The Kremlin’s commissioner on investor rights said Wednesday that far fewer private entrepreneurs are in prison after falling victim to government-authorized corruption than has been portrayed in the West, but he conceded that even one unjustly jailed person was enough to damage the investment climate.
Boris Titov, appointed by President Vladimir Putin in June, told a business forum in Tomsk that the number of jailed entrepreneurs “is not gigantic.”
“Just over 13,000 people are imprisoned on economic charges, with up to 6,000 more in pretrial detention,” he said, Interfax reported.
The problem of entrepreneurs being detained on dubious charges linked to state-sanctioned corruption has been called one of the biggest threats to the development of small and mid-sized businesses.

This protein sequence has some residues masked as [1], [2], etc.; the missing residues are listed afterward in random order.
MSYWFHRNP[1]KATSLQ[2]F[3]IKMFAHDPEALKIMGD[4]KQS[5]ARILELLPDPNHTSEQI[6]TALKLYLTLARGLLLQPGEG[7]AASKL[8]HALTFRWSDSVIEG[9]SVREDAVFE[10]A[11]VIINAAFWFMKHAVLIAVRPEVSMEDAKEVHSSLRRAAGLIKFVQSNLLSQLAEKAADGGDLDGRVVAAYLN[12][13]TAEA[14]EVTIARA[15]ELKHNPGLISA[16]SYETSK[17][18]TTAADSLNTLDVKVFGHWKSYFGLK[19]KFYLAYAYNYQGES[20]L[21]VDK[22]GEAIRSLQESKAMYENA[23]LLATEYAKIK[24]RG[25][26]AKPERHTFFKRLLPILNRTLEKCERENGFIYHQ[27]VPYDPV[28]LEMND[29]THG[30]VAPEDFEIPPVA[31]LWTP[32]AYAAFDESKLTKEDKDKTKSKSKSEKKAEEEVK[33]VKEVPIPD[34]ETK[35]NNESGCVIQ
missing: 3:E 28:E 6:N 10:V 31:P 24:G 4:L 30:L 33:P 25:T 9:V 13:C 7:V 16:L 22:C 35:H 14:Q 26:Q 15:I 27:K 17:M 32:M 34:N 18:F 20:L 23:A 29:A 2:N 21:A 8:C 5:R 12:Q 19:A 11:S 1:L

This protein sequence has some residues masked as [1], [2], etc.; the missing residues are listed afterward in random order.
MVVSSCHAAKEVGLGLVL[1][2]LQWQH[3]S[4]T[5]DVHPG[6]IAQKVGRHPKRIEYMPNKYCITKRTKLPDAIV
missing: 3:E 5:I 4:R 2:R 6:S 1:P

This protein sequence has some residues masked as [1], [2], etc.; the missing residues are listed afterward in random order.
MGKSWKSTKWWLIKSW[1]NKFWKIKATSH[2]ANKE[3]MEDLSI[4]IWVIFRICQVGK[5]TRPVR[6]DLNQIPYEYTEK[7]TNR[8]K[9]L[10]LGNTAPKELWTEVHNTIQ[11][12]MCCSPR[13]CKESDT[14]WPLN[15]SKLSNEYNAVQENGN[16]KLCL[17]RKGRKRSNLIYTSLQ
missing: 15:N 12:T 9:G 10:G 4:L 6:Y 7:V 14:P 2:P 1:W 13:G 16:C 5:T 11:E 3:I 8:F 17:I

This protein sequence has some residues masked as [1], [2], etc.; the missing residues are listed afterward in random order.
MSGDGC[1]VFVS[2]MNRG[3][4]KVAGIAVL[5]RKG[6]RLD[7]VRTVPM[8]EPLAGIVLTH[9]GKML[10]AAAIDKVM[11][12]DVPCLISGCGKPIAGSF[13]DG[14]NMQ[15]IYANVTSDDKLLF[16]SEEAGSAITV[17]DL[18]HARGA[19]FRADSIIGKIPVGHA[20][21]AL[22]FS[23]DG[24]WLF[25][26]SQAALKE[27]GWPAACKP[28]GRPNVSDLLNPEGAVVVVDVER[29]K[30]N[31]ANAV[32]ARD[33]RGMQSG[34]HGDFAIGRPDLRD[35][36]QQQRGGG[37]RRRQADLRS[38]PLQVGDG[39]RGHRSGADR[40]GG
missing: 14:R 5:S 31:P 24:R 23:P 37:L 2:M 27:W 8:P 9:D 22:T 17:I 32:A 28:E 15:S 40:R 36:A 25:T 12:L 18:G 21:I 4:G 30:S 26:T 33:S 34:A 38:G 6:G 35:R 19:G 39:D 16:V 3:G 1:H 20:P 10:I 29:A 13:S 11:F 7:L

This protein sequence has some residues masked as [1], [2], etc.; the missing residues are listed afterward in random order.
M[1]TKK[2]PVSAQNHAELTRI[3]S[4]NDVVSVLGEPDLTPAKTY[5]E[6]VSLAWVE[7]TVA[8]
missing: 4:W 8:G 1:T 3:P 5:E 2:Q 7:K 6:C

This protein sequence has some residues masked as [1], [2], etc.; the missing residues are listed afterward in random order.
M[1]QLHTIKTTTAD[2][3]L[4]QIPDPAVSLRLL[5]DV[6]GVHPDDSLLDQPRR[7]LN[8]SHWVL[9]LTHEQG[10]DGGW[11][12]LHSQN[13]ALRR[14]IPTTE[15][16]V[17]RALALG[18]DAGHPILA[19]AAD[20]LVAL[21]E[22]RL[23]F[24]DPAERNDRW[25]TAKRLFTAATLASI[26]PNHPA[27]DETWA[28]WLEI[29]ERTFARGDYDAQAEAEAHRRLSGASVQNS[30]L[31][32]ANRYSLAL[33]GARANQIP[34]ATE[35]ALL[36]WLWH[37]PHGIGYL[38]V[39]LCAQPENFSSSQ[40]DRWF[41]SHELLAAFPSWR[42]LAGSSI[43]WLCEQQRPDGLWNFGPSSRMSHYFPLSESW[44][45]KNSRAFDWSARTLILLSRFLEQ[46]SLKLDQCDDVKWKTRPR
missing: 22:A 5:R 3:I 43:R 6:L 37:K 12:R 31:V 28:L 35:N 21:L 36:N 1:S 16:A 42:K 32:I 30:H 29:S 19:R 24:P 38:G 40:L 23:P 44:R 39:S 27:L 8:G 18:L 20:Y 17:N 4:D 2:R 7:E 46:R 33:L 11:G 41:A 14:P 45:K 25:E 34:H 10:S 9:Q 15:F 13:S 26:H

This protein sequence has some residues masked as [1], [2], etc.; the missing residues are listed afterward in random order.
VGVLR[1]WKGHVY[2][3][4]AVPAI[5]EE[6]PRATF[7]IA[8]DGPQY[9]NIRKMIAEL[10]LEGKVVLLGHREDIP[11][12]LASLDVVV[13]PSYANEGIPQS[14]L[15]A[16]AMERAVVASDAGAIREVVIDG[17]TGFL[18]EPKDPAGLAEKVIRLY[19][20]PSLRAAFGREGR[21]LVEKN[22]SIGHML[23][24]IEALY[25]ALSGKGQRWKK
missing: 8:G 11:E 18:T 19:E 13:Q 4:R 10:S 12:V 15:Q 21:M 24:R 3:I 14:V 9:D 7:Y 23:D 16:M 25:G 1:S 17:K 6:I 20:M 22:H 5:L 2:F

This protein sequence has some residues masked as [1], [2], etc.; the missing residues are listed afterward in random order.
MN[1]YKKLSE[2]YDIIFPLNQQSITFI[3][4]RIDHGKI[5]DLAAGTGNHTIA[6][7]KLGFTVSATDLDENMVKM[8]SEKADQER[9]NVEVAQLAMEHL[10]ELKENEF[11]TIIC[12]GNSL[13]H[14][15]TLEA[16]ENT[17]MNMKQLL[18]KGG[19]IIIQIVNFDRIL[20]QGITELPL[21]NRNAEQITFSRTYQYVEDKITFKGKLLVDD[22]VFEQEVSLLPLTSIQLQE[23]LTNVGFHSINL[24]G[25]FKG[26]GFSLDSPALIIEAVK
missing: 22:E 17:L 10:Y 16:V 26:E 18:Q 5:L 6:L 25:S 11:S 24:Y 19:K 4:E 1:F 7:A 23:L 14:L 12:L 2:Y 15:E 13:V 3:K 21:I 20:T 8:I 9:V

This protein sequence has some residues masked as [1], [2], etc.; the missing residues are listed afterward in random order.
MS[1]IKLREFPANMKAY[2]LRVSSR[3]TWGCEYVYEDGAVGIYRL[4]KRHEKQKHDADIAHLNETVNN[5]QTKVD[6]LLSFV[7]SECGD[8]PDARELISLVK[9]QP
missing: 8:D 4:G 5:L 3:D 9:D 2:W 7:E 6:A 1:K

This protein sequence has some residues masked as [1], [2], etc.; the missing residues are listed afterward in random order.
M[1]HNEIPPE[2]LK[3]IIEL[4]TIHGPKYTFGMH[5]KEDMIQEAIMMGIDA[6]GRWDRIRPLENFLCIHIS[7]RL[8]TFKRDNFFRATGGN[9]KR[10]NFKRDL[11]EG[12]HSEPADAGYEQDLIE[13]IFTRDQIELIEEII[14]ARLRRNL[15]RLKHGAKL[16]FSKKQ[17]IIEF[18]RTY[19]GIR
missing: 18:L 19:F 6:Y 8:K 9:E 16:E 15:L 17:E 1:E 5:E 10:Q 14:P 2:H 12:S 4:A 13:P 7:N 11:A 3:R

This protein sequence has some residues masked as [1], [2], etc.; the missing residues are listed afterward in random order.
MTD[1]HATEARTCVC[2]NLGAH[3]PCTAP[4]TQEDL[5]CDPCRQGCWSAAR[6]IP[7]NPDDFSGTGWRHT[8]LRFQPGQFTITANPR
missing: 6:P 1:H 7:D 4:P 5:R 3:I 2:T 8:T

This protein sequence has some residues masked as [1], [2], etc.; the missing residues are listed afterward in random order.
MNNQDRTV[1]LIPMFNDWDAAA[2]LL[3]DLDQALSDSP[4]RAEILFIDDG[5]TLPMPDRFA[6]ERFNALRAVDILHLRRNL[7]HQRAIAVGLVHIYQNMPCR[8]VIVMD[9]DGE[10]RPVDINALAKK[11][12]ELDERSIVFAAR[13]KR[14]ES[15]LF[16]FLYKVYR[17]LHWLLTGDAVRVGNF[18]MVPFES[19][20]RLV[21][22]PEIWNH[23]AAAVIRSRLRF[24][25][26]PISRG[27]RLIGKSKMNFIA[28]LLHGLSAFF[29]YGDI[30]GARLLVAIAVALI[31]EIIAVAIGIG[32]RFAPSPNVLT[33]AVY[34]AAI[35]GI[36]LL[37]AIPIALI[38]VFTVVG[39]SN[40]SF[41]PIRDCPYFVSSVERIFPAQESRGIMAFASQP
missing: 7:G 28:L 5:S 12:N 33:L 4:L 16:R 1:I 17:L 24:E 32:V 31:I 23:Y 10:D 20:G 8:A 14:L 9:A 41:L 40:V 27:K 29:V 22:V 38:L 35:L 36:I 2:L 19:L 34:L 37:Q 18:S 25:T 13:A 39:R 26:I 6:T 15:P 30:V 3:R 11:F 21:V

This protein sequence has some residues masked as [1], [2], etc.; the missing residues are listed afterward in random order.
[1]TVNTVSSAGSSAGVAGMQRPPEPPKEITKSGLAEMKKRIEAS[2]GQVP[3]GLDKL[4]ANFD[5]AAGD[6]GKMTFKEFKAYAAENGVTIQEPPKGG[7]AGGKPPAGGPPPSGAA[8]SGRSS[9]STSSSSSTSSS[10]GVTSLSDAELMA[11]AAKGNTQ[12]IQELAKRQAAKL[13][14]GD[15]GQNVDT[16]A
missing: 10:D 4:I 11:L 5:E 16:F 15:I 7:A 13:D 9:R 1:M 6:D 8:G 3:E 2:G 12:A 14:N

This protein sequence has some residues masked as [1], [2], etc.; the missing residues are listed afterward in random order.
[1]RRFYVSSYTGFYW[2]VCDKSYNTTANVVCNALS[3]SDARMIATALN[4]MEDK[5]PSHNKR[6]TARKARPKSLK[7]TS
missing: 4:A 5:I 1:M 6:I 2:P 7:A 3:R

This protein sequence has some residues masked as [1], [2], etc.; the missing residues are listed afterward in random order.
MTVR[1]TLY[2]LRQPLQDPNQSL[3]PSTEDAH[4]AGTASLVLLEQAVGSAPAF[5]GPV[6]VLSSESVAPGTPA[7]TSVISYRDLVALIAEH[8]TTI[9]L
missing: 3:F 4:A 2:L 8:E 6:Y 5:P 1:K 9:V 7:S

In September 2011, on the eve of a visit to Moscow by British Prime Minister David Cameron, four former British foreign secretaries wrote an open letter saying “hundreds of thousands” of businesspeople have been jailed. The letter urged him to press Russia on protection of businesses against corruption.
Titov said that even a single unjustified prosecution was too much because it could damage the business climate. He said fraud constitutes the most common accusation against entrepreneurs because its legal definition allows a broad and arbitrary application.